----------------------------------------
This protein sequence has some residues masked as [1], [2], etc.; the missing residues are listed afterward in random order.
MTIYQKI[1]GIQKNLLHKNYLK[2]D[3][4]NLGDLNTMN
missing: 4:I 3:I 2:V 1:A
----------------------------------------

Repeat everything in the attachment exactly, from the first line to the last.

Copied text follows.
This protein sequence has some residues masked as [1], [2], etc.; the missing residues are listed afterward in random order.
MTIYQKI[1]GIQKNLLHKNYLK[2]D[3][4]NLGDLNTMN
missing: 4:I 3:I 2:V 1:A